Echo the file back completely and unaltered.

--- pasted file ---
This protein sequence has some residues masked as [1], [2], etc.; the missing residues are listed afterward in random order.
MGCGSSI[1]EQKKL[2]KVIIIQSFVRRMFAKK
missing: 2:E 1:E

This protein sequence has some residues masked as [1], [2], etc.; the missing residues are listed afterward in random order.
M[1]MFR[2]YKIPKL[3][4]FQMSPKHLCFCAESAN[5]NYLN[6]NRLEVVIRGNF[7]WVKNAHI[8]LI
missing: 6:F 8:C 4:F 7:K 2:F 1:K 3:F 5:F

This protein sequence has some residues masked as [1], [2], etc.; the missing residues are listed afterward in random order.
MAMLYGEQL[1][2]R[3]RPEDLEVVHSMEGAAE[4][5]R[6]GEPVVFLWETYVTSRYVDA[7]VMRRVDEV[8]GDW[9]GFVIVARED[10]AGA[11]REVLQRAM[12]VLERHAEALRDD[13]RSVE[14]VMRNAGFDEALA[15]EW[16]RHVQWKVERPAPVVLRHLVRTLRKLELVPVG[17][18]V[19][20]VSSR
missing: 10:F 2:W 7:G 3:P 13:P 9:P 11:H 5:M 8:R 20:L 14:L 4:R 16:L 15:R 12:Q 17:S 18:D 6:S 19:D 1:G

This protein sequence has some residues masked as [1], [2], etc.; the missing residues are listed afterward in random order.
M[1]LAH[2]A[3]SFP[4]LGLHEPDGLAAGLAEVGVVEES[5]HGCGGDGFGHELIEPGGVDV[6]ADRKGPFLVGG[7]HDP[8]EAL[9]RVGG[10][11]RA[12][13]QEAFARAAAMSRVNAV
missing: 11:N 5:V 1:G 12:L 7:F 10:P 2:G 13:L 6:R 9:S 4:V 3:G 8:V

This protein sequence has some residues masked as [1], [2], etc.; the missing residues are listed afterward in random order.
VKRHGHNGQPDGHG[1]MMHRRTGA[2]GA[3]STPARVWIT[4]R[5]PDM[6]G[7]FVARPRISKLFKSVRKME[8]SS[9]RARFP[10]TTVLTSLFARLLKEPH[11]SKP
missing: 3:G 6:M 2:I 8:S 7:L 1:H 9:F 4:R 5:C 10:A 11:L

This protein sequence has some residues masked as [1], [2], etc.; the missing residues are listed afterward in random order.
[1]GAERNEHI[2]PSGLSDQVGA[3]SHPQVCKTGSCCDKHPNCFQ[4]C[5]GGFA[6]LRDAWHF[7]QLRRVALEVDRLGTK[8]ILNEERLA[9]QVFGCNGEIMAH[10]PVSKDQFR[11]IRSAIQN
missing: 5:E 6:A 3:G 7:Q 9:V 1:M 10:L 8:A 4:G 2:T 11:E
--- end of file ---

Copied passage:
This protein sequence has some residues masked as [1], [2], etc.; the missing residues are listed afterward in random order.
MGCGSSI[1]EQKKL[2]KVIIIQSFVRRMFAKK
missing: 2:E 1:E

This protein sequence has some residues masked as [1], [2], etc.; the missing residues are listed afterward in random order.
M[1]MFR[2]YKIPKL[3][4]FQMSPKHLCFCAESAN[5]NYLN[6]NRLEVVIRGNF[7]WVKNAHI[8]LI
missing: 6:F 8:C 4:F 7:K 2:F 1:K 3:F 5:F

This protein sequence has some residues masked as [1], [2], etc.; the missing residues are listed afterward in random order.
MAMLYGEQL[1][2]R[3]RPEDLEVVHSMEGAAE[4][5]R[6]GEPVVFLWETYVTSRYVDA[7]VMRRVDEV[8]GDW[9]GFVIVARED[10]AGA[11]REVLQRAM[12]VLERHAEALRDD[13]RSVE[14]VMRNAGFDEALA[15]EW[16]RHVQWKVERPAPVVLRHLVRTLRKLELVPVG[17][18]V[19][20]VSSR
missing: 10:F 2:W 7:G 3:P 13:P 9:P 11:H 5:M 8:R 20:L 14:L 4:R 16:L 15:R 12:Q 17:S 18:D 6:S 19:D 1:G

This protein sequence has some residues masked as [1], [2], etc.; the missing residues are listed afterward in random order.
M[1]LAH[2]A[3]SFP[4]LGLHEPDGLAAGLAEVGVVEES[5]HGCGGDGFGHELIEPGGVDV[6]ADRKGPFLVGG[7]HDP[8]EAL[9]RVGG[10][11]RA[12][13]QEAFARAAAMSRVNAV
missing: 11:N 5:V 1:G 12:L 7:F 10:P 2:G 13:L 6:R 9:S 4:V 3:G 8:V

This protein sequence has some residues masked as [1], [2], etc.; the missing residues are listed afterward in random order.
VKRHGHNGQPDGHG[1]MMHRRTGA[2]GA[3]STPARVWIT[4]R[5]PDM[6]G[7]FVARPRISKLFKSVRKME[8]SS[9]RARFP[10]TTVLTSLFARLLKEPH[11]SKP
missing: 3:G 6:M 2:I 8:S 7:L 1:H 9:F 4:R 5:C 10:A 11:L

This protein sequence has some residues masked as [1], [2], etc.; the missing residues are listed afterward in random order.
[1]GAERNEHI[2]PSGLSDQVGA[3]SHPQVCKTGSCCDKHPNCFQ[4]C[5]GGFA[6]LRDAWHF[7]QLRRVALEVDRLGTK[8]ILNEERLA[9]QVFGCNGEIMAH[10]PVSKDQFR[11]IRSAIQN
missing: 5:E 6:A 3:G 7:Q 9:V 1:M 10:L 8:A 4:G 2:T 11:E